When it comes to Millennials and how they shop and save, there is more than meets the eye, according to a recent report by buy-now-pay-later company Afterpay Touch Group.
Frequently dismissed as Australia’s largest avocado consumer group, millennials make up 44% of the Australian workforce and contribute one out of every three dollars spent in the Australian economy. Forward thinking companies like Afterpay are taking a closer look at this growing consumer group’s spending habits.
The report indicates that Millennials are responding to greater financial pressures in innovative ways, speaking a different fiscal language to their forebears.
One of the greatest points of contention between Millennials and Baby Boomers has been their different attitude to housing investments. The report suggests that this could be attributed to a tendency towards risk aversion.
Financial advisor Dr Andrew Charlton notes that “Baby boomers could buy a house for around five times the annual household income, and enjoyed free education. For Millennials houses cost eight times the average household income and the average HECS debt is $19,000.”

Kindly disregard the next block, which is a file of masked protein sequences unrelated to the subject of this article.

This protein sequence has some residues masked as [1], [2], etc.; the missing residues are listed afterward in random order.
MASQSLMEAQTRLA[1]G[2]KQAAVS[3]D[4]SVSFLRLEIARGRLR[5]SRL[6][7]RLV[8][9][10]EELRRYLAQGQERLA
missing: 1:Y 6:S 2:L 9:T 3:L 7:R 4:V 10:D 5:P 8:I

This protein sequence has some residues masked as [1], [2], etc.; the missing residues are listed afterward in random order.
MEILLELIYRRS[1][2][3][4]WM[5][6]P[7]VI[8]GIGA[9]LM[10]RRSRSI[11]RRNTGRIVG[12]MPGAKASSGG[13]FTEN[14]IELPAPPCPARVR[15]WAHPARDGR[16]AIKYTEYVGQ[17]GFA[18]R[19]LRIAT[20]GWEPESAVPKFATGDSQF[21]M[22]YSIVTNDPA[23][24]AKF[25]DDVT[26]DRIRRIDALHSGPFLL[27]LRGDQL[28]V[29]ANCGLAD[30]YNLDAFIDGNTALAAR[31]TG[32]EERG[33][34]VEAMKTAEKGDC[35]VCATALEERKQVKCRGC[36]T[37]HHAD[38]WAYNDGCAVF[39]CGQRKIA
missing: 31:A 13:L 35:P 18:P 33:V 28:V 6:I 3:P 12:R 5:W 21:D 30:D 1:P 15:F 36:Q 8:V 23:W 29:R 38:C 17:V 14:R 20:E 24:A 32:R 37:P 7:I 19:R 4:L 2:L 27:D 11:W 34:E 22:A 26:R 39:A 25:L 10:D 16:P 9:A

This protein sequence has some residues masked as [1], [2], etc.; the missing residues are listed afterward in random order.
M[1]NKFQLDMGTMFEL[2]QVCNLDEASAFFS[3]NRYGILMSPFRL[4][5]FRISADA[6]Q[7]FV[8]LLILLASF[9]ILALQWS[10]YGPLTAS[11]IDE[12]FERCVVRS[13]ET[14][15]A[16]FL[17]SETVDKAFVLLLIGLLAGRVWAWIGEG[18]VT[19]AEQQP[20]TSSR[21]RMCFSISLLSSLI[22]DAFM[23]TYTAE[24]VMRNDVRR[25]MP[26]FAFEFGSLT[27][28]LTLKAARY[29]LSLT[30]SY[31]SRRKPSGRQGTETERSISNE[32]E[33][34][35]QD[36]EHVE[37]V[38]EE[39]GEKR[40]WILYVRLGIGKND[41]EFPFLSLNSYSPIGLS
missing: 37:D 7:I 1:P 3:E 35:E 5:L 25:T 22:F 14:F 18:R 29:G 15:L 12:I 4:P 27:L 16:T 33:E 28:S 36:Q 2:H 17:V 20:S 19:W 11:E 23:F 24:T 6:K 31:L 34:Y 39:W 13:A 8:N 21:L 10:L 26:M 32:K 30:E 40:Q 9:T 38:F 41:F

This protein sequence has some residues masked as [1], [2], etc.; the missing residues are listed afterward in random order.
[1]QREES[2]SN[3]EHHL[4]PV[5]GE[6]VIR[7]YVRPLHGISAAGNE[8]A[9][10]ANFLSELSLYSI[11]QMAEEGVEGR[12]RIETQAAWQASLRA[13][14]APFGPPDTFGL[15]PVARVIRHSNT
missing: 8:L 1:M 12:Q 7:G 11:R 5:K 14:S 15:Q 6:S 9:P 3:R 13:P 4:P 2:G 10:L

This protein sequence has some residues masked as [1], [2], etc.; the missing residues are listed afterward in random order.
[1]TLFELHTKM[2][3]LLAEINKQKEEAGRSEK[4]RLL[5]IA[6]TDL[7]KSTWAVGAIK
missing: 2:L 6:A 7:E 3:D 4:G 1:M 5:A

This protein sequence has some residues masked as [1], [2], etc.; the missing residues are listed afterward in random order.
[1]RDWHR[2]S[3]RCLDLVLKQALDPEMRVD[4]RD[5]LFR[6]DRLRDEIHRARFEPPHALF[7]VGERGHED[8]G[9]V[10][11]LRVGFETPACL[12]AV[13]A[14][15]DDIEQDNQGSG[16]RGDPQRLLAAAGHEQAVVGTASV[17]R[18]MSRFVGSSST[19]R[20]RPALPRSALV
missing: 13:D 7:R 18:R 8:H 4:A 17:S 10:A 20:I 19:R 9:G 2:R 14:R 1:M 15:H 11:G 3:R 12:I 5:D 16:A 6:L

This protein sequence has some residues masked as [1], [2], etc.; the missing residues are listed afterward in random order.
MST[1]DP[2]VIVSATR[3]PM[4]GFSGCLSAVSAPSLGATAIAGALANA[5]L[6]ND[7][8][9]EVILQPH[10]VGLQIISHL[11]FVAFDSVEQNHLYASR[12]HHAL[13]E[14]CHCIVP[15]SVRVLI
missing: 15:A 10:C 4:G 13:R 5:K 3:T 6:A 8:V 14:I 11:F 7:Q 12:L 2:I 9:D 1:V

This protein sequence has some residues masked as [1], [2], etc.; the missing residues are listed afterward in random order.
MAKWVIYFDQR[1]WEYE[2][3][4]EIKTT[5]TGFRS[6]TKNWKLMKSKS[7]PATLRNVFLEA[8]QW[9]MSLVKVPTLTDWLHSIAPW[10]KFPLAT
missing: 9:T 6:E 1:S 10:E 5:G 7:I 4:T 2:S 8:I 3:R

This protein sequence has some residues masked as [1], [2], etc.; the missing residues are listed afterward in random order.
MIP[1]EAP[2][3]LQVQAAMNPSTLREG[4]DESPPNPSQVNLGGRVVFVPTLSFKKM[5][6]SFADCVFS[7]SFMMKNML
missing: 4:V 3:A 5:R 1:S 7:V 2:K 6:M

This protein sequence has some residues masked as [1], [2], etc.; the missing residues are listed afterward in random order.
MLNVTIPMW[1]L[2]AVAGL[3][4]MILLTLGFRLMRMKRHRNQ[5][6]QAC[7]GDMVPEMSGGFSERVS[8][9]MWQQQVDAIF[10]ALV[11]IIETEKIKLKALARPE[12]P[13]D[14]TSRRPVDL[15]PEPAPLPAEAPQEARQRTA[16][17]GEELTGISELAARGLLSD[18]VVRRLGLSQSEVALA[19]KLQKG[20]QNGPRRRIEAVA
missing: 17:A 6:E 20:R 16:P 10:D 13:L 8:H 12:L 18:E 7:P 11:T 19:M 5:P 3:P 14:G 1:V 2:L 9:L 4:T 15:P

Millennials instantly saddled with debt upon leaving University, and they are entering an uncertain employment market. Underemployment has tripled in the past forty years to 12%. Even previously secure career paths like law are now saturated with graduates.
The Afterpay report indicates that young people are not confident that debt accrued after University will be easily repaid. It is understandable then that they are delaying big investments like having children and taking on mortgages. But this doesn’t mean they aren’t looking to the future.
It indicates instead that millennials are suspicious of strategies used by previous generations to generate wealth. Millennials expressed a strong preference for relying on savings over banks, credit and high risk investments.
Harnessing technology to save:
Millennials are 37% less likely than the generation before them to hold a credit card, and a mere quarter of millennials said they would rely on banks if they needed to raise funds.
Increasingly, millennials are viewing credit and banks as a last resort.
One in three millennials are using online tools to track their expenditure, save and budget. And the tools are working, millennials are 30% more likely to save regularly than their parents and 80% budget.
And compared to only 28% of older Australians, 72% of young people research purchases of $100.00 or more in store.
For large purchases millennials are using BNPL services like Afterpay. Of Afterpay’s 2.5 million Australian users 69% of them are under the age of 34. Millennials report feeling supported by Afterpay’s built in protections, like timely payment reminders and low interest, in managing expenses and avoiding debt.
Something this millennial liked most about the report? There has been zero generational increase on spending on “meals eaten out”. It seems Boomers were out to lunch far more than they would like us to think.
The Carousel would like to thank Ruby Feneley for the article.